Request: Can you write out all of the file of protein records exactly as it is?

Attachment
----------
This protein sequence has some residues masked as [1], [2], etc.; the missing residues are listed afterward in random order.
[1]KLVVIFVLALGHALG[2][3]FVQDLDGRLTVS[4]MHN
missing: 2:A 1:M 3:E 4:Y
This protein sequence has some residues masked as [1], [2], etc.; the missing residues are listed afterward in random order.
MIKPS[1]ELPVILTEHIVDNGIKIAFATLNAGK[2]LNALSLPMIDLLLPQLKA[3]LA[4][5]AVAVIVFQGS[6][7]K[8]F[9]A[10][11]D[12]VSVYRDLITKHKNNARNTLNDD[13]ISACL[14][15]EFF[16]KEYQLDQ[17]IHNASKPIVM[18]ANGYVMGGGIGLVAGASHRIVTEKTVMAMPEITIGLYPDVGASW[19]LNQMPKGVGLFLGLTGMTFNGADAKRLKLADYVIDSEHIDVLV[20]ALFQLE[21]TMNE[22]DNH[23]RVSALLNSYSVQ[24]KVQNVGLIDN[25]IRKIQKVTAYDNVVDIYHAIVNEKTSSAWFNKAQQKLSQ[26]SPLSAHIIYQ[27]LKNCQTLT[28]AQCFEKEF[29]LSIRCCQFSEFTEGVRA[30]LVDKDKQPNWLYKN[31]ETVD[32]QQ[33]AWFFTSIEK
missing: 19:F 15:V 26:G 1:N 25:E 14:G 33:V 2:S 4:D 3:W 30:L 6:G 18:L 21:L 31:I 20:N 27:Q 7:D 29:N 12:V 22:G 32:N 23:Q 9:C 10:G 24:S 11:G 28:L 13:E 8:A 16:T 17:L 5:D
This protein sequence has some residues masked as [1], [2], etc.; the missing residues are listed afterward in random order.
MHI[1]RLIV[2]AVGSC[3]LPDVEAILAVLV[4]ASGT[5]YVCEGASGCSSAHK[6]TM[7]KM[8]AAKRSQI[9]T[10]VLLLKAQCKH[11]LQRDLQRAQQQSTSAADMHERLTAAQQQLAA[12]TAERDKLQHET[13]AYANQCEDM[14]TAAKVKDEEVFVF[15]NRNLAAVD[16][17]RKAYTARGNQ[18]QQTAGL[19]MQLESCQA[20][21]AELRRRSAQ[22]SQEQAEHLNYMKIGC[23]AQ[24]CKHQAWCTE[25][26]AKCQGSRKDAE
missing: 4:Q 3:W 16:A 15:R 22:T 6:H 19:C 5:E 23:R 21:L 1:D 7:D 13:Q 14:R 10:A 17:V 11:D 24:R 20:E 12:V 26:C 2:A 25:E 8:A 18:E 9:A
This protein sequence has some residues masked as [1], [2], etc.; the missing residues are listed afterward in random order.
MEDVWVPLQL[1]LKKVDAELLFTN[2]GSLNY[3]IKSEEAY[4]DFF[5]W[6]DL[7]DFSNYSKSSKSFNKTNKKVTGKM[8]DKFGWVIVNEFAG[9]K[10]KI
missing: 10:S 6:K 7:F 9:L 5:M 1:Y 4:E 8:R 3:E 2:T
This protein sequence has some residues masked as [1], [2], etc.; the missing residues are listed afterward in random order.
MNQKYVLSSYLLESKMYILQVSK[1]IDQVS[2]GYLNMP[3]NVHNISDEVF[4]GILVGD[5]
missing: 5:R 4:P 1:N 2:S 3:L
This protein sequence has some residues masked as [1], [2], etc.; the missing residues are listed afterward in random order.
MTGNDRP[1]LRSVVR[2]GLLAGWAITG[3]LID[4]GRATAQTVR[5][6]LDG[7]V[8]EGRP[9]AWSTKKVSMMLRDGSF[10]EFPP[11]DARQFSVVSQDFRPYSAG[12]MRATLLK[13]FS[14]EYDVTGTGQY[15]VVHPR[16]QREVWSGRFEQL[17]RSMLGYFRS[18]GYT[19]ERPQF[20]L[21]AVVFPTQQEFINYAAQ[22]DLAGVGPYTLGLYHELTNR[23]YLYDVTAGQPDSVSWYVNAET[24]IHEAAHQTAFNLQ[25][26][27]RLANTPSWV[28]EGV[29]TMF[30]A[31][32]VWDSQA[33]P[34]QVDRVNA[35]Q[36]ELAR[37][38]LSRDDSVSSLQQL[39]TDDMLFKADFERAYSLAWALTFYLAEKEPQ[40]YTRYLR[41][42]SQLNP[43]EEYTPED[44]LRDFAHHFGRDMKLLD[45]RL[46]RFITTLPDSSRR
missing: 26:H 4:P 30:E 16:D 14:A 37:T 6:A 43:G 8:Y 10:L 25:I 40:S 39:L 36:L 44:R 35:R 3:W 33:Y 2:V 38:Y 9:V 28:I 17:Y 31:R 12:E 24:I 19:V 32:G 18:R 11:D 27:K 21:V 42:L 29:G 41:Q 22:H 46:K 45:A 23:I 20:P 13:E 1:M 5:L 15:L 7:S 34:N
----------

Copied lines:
This protein sequence has some residues masked as [1], [2], etc.; the missing residues are listed afterward in random order.
[1]KLVVIFVLALGHALG[2][3]FVQDLDGRLTVS[4]MHN
missing: 2:A 1:M 3:E 4:Y
This protein sequence has some residues masked as [1], [2], etc.; the missing residues are listed afterward in random order.
MIKPS[1]ELPVILTEHIVDNGIKIAFATLNAGK[2]LNALSLPMIDLLLPQLKA[3]LA[4][5]AVAVIVFQGS[6][7]K[8]F[9]A[10][11]D[12]VSVYRDLITKHKNNARNTLNDD[13]ISACL[14][15]EFF[16]KEYQLDQ[17]IHNASKPIVM[18]ANGYVMGGGIGLVAGASHRIVTEKTVMAMPEITIGLYPDVGASW[19]LNQMPKGVGLFLGLTGMTFNGADAKRLKLADYVIDSEHIDVLV[20]ALFQLE[21]TMNE[22]DNH[23]RVSALLNSYSVQ[24]KVQNVGLIDN[25]IRKIQKVTAYDNVVDIYHAIVNEKTSSAWFNKAQQKLSQ[26]SPLSAHIIYQ[27]LKNCQTLT[28]AQCFEKEF[29]LSIRCCQFSEFTEGVRA[30]LVDKDKQPNWLYKN[31]ETVD[32]QQ[33]AWFFTSIEK
missing: 19:F 15:V 26:G 1:N 25:E 14:G 33:V 2:S 4:D 3:W 30:L 6:G 18:L 21:L 31:I 20:N 27:Q 7:D 29:N 12:V 22:G 32:N 23:Q 9:C 10:G 24:S 11:G 28:L 13:E 8:A 16:T 17:L 5:D
This protein sequence has some residues masked as [1], [2], etc.; the missing residues are listed afterward in random order.
MHI[1]RLIV[2]AVGSC[3]LPDVEAILAVLV[4]ASGT[5]YVCEGASGCSSAHK[6]TM[7]KM[8]AAKRSQI[9]T[10]VLLLKAQCKH[11]LQRDLQRAQQQSTSAADMHERLTAAQQQLAA[12]TAERDKLQHET[13]AYANQCEDM[14]TAAKVKDEEVFVF[15]NRNLAAVD[16][17]RKAYTARGNQ[18]QQTAGL[19]MQLESCQA[20][21]AELRRRSAQ[22]SQEQAEHLNYMKIGC[23]AQ[24]CKHQAWCTE[25][26]AKCQGSRKDAE
missing: 4:Q 3:W 16:A 15:R 22:T 6:H 19:C 5:E 23:R 21:L 1:D 7:D 13:Q 14:R 10:A 17:V 11:D 24:R 20:E 12:V 26:C 2:A 25:E 8:A 18:E 9:A
This protein sequence has some residues masked as [1], [2], etc.; the missing residues are listed afterward in random order.
MEDVWVPLQL[1]LKKVDAELLFTN[2]GSLNY[3]IKSEEAY[4]DFF[5]W[6]DL[7]DFSNYSKSSKSFNKTNKKVTGKM[8]DKFGWVIVNEFAG[9]K[10]KI
missing: 10:S 6:K 7:F 9:L 5:M 1:Y 4:E 8:R 3:E 2:T
This protein sequence has some residues masked as [1], [2], etc.; the missing residues are listed afterward in random order.
MNQKYVLSSYLLESKMYILQVSK[1]IDQVS[2]GYLNMP[3]NVHNISDEVF[4]GILVGD[5]
missing: 5:R 4:P 1:N 2:S 3:L
This protein sequence has some residues masked as [1], [2], etc.; the missing residues are listed afterward in random order.
MTGNDRP[1]LRSVVR[2]GLLAGWAITG[3]LID[4]GRATAQTVR[5][6]LDG[7]V[8]EGRP[9]AWSTKKVSMMLRDGSF[10]EFPP[11]DARQFSVVSQDFRPYSAG[12]MRATLLK[13]FS[14]EYDVTGTGQY[15]VVHPR[16]QREVWSGRFEQL[17]RSMLGYFRS[18]GYT[19]ERPQF[20]L[21]AVVFPTQQEFINYAAQ[22]DLAGVGPYTLGLYHELTNR[23]YLYDVTAGQPDSVSWYVNAET[24]IHEAAHQTAFNLQ[25][26][27]RLANTPSWV[28]EGV[29]TMF[30]A[31][32]VWDSQA[33]P[34]QVDRVNA[35]Q[36]ELAR[37][38]LSRDDSVSSLQQL[39]TDDMLFKADFERAYSLAWALTFYLAEKEPQ[40]YTRYLR[41][42]SQLNP[43]EEYTPED[44]LRDFAHHFGRDMKLLD[45]RL[46]RFITTLPDSSRR
missing: 26:H 4:P 30:E 16:D 14:A 37:T 6:A 43:G 8:Y 10:L 25:I 40:S 39:L 36:L 44:R 35:R 3:W 33:Y 2:V 38:Y 9:V 28:I 17:Y 31:R 12:E 24:I 19:V 32:G 18:R 11:D 27:K 21:V 42:L 29:G 41:Q 22:H 46:K 45:A 23:I 20:P 13:E 1:M 5:L 15:L 7:S 34:N